The Friends of Joe's Big Idea is a vibrant community of talented people we think you should meet. Our feature "FOJBI Friday" introduces some of these cool communicators of science, in their own words. This week: Tara Alpert
I am a graduate student at Yale University in the Department of Molecular Biophysics and Biochemistry. I study the kinetics of RNA transcription and splicing, and how those two events are coupled.
Importance of science communication
I think science can be broken down into two basic parts: discovering new information and disseminating that information to others. One reason we put so much emphasis on publishing in high-quality journals is that we know our results will reach a broader audience if we publish them in Science or Nature. But we often fail to consider that 98 percent of the world won't be reading those journals, no matter how big their impact is among researchers.
In the past, books like Charles Darwin's On the Origin of Species were best-sellers in the public arena, not just among other scientists. The public is interested and they can understand scientific research, but we often create barriers between them and our research out of fear that the science might be misconstrued. In fact, I believe it is our responsibility to explain our findings in a way everybody can understand. We need to create a back-and-forth dialogue about research and what results do and do not mean if we wish to stop the spread of misinformation.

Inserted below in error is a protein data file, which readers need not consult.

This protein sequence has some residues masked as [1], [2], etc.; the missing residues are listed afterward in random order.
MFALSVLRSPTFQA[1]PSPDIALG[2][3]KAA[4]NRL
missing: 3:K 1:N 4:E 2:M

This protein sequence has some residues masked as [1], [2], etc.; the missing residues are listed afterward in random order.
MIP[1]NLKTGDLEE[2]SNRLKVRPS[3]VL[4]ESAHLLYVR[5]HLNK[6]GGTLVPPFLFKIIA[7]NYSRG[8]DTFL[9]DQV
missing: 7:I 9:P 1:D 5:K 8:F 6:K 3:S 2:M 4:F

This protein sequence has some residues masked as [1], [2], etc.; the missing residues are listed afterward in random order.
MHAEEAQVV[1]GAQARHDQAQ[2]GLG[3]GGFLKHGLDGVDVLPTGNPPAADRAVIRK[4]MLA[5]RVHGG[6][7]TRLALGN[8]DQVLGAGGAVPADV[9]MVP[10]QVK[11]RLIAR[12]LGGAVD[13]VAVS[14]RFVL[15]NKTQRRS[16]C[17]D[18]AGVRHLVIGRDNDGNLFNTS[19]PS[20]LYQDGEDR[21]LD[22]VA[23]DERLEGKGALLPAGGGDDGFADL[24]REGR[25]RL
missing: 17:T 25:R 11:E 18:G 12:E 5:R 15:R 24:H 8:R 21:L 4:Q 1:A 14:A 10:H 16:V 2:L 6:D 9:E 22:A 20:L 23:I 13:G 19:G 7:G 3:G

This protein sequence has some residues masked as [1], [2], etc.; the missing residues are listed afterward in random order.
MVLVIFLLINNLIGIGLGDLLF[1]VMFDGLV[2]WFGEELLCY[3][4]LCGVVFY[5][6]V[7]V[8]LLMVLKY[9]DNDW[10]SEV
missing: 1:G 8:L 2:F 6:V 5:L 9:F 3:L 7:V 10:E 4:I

With cases of previously extinct diseases rising anew, it is abundantly clear, just in terms of public health, that there is a broken cog in the machine that must be fixed. I think at least part of the answer lies in better communication by scientists in explaining our findings to the public.
After finishing my degree, I hope to work in the field of science policy. I will also remain committed to education, as I believe that is the most promising avenue to begin repairing relations between the public and the scientific community.